Although there might be quite a few players in the photo-sharing space, Toronto-based startup MyShoebox believes there is still room in the market to provide secure cloud storage and the ability to have one’s photo collection unified across all devices. The company launched out of beta this week, after testing its services with over 400 users, and will be looking to onboard new users in time for demo day at Xtreme Startups in November.
Co-founded by two University of Waterloo grads, Steve Cosman and Kalu Kalu, MyShoebox is their answer to the often fragmented experience of scattered photo collections people may have stored on multiple devices, the virtual version of a shoebox stuffed with photos. “When we started one of the problems we recognized was that as people get more devices, and the cycle in which they get new devices increases, people tend to lose their old photos. They might be sitting in an old phone in a drawer, or sitting on a old laptop in a closet,” Cosman said in an interview. “So we tried to build something that would do two things, one just unify all your photos and keep them safe, and two provide a way to view your photos anywhere, so you get a consistent user experience on any device.”
MyShoebox is available for the web, iOS, Windows, and Android platforms, and users can connect it to any of their photo accounts, including iPhoto, Instagram, and Flickr, and automatically store their photos in the cloud. Aside from unlimited storage and a unified platform experience, MyShoebox also aims to help its users rediscover their old photos. Upon uploading, the company’s technology will use a photo’s Exif tag to determine both the when and where, as well as which device the photo was taken with, and organize photos in a way that they can browsed via both a timeline and further broken up by a specific camera, day of the week, season, and place.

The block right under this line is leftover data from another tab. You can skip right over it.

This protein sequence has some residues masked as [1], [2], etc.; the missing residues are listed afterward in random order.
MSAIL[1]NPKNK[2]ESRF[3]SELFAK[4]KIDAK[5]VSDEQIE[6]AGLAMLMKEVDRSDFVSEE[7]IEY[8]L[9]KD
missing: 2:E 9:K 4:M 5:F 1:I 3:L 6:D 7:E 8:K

The company offers unlimited storage and backup for free for photos up to 1024px. If users want to keep the original resolution of their photos, they can choose to pay $5 per month for a pro account.
Photographers and snap-happy consumers have no shortage of options when it comes to storing photos, the most obvious being Dropbox, which can automatically import iPhoto photos. Those who prefer to stay within the Apple ecosystem have the advantage of Apple’s iCloud and iOS Photo Stream capabilities which backs up photos taken on one device and syncs them to all of the user’s other iOS devices, and BetaKit also covered the launch of private photo-sharing app, Moshpic earlier in September. However, MyShoebox has seen that thanks in part to the company’s emphasis on secure storage and automatic uploading, its early beta users were more likely to have a greater number of photos stored on its platform than other popular networks.
“The big thing for us is that we’re trying to do something highly different than other photo-sharing apps. Instagram when it was bought by Facebook had an average of 35 photos per user, Flickr right now has 117, Facebook has 220, and we have 2,500 and rising quite quickly,” Cosman added. “We try to capture your entire collection and by being private by default and having all the automatic uploading, we can do that.”
With the platform’s launch out of beta, the company is working on developing additional apps for Windows 8 and BlackBerry to truly create a cross-platform user experience. Cosman said they will also be adding features like face detection over the next six months and that the company will be looking to experiment with eventually being able to detect places as well as things in photos. With consumers wanting to get their hands on as many devices as they can, the service could gain traction with users looking to effortlessly upload photos on a single platform. But for the casual photographer, having their photos scattered across several devices might not be a pain point they need to address.